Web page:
Parliamentary pact could put Labour in power, but Corbyn rules out ‘tutti frutti coalition’
In a campaign appearance on Thursday afternoon, Corbyn and his shadow foreign secretary, Emily Thornberry, shut down any suggestion of negotiations or a coalition with the Liberal Democrats, the Scottish National Party (SNP) or the Greens.
Conservative frontbenchers like Foreign Secretary Boris Johnson have been quick to brand any government lead by Corbyn as a “coalition of chaos” or a “tutti frutti coalition” with other minor parties.
But speaking in Basildon, Essex, Corbyn was adamant there would be no deals.
“We are fighting every constituency to win this election, to form a Labour government,” the socialist said.
“We are not doing deals, we are not doing coalitions, we’re not doing any agreements. We are fighting to win this election on a manifesto that I’m very proud of because it will fundamentally transform our society. That is what we are looking forward to doing on 9 June.”
Thornberry too insisted“no deals” would be put in place. Replying to a reporter’s question, she said: “The truth is we are fighting to win and we are fighting to win with a majority. That's what we are fighting to do.
“If we end up in a position where we are in a minority, we will go ahead and we will put forward a Queen’s Speech and a Budget.
“If people want to vote for it, then good. If they don’t want to vote for it, they are going to have to go back and speak to their constituents and explain to them why it is that we have a Tory government instead. If we are the largest party we go ahead - no deals - with our manifesto, our Budget and our Queen’s Speech."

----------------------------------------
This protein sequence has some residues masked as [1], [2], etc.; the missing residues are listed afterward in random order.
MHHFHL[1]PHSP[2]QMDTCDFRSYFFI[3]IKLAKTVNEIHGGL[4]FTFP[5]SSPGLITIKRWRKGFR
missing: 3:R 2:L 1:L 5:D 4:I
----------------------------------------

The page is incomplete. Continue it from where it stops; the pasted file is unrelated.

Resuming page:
Sturgeon for Corbyn
SNP leader Nicola Sturgeon, on the other hand, said her party would be willing to support Corbyn’s bid to Number 10.
However, the Scottish First Minister did not commit herself a coalition deal either, instead floating the idea of “issue-by-issue” cooperation to keep the Conservatives out of government.
“I don’t envisage any form of coalition but on an issue-by-issue basis to put forward progressive policies and see a progressive agenda,” she told BBC Radio 4’s Today program on Friday morning.
“If there was to be a hung parliament and the parliamentary arithmetic allowed it, I would want the SNP to be part of a progressive alternative to a Conservative government, not in a coalition.”
“We see some parties in this election, not least Labour, putting forward policies the SNP have already implemented in Scotland,” she added.
Corbyn has recently said he is “open” to talks with Sturgeon and the SNP on a possible second independence referendum if he becomes Britain’s next prime minister.